k denotes a known dimensionless equivalent of an experimental value. The subscript d represents the dimensionless equivalent of a derived value. Equation (2) is especially important since it relates via a change of base formula to an integer fractional exponent and thus to their respective quantum fractions and ds.

(2)

By simple algebraic manipulation the exp minus the quantum fraction or minus the partial harmonic fraction equals the, Equation (3). A quantum fraction is an integer fractional exponent, but not solely a partial fraction in some settings. The frequency equivalent of a constant, v, is calculated by raising the base

to the exponent in Equation (4). The negative harmonic fractions of are associated with physical

constants of masses, rest energies, or frequencies less than that of the neutron, while those with positive harmonic fractions of n_{ife} suggest masses, rest energies, or frequencies greater than that of the neutron.

(3)

(4)

Table 1. Standard unit, exp_{k}, δ_{k}, n_{ie}, n_{ife}, partial fractions, n_{bem}.

2.2. The Standard Physical Units, Frequency Equivalents, Exponents, , Partial Fractions, , , , of the Valence Quarks, , and R

The standard physical units, frequency equivalents, exponents, , partial fractions, , and associated with the neutron, Planck’s constant, the electron, the Bohr radius, the Rydberg constant, and the quarks are summarized in Table 1 [18] [19] [23] .There is an imperative that the fundamental constants follow a natural unit power law property, and prime factor progression of the composites of the.

2.3. The Prime Number Partial Fraction Imperative Defining the Global Hierarchy and Organization of the Fundamental Particles and Bosons

The HNH is completely defined by the pure number properties of a finite consecutive integer sequence, and their associated harmonic fractions [18] . This is the essence of the definition of quantum systems. There is a prime imperative where the lowest primes define the general hierarchical organization of the composites. More specifically, the only partial harmonic fractions composed of the prime numbers 2 and 3 are the fractions 2/3 and 3/2, which, not coincidentally, comprise the only consecutive pair of primes. This defines a unique intersection of a system based on consecutive integers, partial fractions, and primes. These are the most fundamental tenants of the Harmonic Neutron Hypothesis. The prime factors and composites derived therefore are logically assumed to represent the most important relationships defining the global hierarchy and organization of the physical constants including the quarks in particular. This imperative states that physical entities must be paired in groups of 3. Our investigations show that any quantum model of the quarks must incorporate this restricted number pattern in all of its physical, quantum number, and matrix manifestations.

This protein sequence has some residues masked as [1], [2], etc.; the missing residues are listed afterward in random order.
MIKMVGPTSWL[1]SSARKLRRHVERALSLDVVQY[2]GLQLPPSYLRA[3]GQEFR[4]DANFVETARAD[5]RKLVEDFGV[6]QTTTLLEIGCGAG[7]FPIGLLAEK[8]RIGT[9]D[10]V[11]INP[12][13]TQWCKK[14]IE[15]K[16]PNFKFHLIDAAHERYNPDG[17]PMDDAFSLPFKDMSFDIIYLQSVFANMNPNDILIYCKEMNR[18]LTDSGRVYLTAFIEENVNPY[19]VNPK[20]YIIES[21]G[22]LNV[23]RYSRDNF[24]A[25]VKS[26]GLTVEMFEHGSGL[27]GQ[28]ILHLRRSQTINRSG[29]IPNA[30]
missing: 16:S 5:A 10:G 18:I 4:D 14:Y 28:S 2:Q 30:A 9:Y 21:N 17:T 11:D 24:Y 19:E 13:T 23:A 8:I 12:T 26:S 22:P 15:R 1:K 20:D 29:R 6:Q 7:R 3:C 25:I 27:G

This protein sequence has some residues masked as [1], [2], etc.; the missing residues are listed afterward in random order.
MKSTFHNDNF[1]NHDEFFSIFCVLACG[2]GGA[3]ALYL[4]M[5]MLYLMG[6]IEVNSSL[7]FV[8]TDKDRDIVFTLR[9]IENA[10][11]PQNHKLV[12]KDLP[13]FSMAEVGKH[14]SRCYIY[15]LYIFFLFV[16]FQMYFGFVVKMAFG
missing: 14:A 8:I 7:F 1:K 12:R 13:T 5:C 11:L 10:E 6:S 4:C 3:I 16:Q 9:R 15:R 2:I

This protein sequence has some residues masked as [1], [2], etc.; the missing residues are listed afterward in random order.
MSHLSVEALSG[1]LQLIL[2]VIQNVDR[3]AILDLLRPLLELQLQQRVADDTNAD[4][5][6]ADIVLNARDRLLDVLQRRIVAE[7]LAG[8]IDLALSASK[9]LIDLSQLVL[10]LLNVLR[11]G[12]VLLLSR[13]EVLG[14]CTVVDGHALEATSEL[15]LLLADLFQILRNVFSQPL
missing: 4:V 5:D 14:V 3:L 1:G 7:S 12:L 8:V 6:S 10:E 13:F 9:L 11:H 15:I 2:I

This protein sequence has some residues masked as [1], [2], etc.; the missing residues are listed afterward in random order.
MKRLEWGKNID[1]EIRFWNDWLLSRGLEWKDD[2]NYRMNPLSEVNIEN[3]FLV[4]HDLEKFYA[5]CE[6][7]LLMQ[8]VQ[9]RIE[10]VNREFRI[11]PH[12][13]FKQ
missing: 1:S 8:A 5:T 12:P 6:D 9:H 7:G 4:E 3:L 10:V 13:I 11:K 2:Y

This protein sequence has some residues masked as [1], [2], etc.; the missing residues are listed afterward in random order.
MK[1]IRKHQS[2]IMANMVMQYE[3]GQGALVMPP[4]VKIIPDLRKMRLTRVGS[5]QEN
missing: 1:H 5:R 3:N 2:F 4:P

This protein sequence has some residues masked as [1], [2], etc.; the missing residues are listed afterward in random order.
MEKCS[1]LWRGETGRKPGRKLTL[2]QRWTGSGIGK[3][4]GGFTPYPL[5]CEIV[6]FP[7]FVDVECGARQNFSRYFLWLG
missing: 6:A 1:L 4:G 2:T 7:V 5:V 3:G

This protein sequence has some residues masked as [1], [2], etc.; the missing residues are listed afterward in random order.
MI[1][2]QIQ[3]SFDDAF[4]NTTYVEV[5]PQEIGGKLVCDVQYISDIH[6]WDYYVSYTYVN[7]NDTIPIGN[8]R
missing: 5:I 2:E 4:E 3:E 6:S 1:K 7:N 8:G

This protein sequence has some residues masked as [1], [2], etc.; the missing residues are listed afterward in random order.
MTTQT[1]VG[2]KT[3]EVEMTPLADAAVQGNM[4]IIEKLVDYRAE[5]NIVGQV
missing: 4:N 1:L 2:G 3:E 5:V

This assumption is supported since there are many examples of the factors 1, 2, 3, 6, and 12 defining the properties of the quarks. There are 6 matter quarks and 6 anti-matter quarks, total 12. There are three quarks more massive than the neutron and three with less. There are 3 up type quarks, and 3 down type quarks. Two thirds of the quark partial fraction denominators are even and one third are primes. Baryons are composed of 3 quarks. Mesons are composed of 2 quarks. The neutron is composed one third in the number of up quarks and two thirds in the number of down quarks. The proton is composed two thirds in the number of up quarks and one third in the number of down quarks. There are no singlet quarks. The fractional charges of the quarks are ±1/3, and ±2/3 and baryon groups of quark valences add to integer values of ±2, ±1, or 0. The new quantum number, , follows this pattern {1, 2, 3}. One half of the six quarks are associated with 1; one third of the six quarks with 2, and one sixth of the six quarks with 3.

2.4. New Quark Quantum Numbers {1, 2, 3} _{ }

The quark partial fractions are limited by the prime number composite possibilities of the smallest prime numbers in a very specific pattern [18] . Many of the quark values are unusually small and far from the other typical ranges of other fundamental constants. Figure 1 and Figure 2 demonstrate the integer factors {1, 2, 3}, of the electromagnetic, (EM), line, bem Y-intercepts of the quarks. This was previously published in Figure 2 of

reference [23] . All three lines arise from the (1, 0) point. This is associated with a frequency of. This